The New York Blood Center has abandoned a colony of 66 chimps in Liberia that its research teams used in experiments for three decades, reports James Gorman of the New York Times in a story today. The burden of their survival and care has now been foisted on The HSUS and other caring groups and individuals who are picking up the pieces in a distant and beleaguered nation gripped in recent months by the Ebola crisis. It is a story of past exploitation and present-day heartlessness by a well-funded charity with ample resources to handle a responsibility it created and cannot now abandon.
Since the Blood Center cut off funds on Mar. 6, The HSUS and the Arcus Foundation have been providing support to keep the chimps alive. Dozens of volunteers in Liberia and neighboring countries have answered the call, putting their lives at risk to help the chimps.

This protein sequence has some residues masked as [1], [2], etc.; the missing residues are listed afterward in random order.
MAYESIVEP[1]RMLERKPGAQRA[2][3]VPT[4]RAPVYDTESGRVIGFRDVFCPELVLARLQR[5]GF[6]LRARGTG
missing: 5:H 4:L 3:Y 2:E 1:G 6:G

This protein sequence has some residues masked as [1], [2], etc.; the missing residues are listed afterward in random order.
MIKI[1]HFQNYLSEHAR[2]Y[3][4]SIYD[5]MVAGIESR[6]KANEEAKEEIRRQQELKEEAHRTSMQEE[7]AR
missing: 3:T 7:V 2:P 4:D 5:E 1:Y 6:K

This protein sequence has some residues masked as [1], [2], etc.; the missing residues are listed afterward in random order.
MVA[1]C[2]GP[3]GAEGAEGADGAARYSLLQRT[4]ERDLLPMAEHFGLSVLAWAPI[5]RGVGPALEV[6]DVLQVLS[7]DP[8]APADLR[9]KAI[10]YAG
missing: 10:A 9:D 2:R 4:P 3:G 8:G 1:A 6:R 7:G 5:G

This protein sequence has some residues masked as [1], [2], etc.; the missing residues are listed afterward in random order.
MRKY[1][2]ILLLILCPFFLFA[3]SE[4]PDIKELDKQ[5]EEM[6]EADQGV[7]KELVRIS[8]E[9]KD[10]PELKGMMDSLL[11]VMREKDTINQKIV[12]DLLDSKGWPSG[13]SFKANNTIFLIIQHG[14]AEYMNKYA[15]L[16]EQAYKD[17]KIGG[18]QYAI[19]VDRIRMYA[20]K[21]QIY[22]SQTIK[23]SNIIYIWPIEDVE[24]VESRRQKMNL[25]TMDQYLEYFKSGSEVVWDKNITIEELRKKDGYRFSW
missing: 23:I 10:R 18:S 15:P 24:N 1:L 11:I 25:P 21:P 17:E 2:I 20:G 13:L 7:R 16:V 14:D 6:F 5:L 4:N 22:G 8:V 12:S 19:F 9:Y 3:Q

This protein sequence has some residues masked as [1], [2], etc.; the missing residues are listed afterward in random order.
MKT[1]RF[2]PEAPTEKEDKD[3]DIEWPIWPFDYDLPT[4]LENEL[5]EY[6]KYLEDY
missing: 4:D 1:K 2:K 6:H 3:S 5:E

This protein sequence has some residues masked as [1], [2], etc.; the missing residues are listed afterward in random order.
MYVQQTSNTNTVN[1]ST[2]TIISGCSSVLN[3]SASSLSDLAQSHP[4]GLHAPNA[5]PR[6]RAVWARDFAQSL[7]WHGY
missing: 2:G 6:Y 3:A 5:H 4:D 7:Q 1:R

The crisis began a few months ago when a former chimpanzee caregiver sounded the alarm: the Blood Center was terminating all funding for the care of the chimps it used for decades in medical research for its financial benefit. A team of US researchers on the ground in Liberia helping humans during the Ebola crisis stepped in to make sure that the chimpanzees, including several infants, didn't die from dehydration or starvation. The HSUS was alerted in mid-March and has been working since with a small group of dedicated individuals to respond. The HSUS, along with Humane Society International, has sent emergency funding to pay for food and water for the animals who live on six islands and are entirely dependent on human care.